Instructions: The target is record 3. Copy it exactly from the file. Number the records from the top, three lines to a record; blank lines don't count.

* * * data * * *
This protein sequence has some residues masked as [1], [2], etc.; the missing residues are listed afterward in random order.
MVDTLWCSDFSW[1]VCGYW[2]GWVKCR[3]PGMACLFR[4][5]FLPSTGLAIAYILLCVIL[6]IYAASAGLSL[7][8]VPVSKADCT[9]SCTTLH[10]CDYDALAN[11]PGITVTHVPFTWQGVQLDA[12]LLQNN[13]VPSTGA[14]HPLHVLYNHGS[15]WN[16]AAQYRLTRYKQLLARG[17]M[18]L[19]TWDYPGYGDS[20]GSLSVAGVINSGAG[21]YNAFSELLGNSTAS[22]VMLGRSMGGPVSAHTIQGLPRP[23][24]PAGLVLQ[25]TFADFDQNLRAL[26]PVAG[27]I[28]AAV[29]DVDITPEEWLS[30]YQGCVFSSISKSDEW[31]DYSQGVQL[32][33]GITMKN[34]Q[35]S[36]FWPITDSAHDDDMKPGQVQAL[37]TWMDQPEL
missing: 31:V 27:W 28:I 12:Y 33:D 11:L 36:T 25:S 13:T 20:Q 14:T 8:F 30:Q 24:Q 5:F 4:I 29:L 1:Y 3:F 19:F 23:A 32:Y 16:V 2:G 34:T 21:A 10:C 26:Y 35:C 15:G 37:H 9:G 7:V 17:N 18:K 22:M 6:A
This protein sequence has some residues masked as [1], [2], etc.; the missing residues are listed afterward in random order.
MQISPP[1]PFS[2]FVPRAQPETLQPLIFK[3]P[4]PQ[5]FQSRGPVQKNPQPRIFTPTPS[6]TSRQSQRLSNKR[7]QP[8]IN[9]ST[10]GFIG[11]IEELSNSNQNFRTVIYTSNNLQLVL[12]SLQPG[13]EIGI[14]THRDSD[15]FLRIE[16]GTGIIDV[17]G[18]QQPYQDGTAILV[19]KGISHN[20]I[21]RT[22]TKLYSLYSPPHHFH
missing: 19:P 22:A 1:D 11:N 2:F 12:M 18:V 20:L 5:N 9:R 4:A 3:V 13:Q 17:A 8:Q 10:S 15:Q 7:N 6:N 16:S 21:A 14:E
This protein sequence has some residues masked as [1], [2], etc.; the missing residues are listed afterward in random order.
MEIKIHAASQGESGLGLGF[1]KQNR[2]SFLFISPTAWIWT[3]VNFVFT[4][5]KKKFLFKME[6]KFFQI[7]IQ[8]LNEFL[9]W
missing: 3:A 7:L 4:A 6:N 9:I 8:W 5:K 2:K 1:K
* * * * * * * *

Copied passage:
This protein sequence has some residues masked as [1], [2], etc.; the missing residues are listed afterward in random order.
MEIKIHAASQGESGLGLGF[1]KQNR[2]SFLFISPTAWIWT[3]VNFVFT[4][5]KKKFLFKME[6]KFFQI[7]IQ[8]LNEFL[9]W
missing: 3:A 7:L 4:A 6:N 9:I 8:W 5:K 2:K 1:K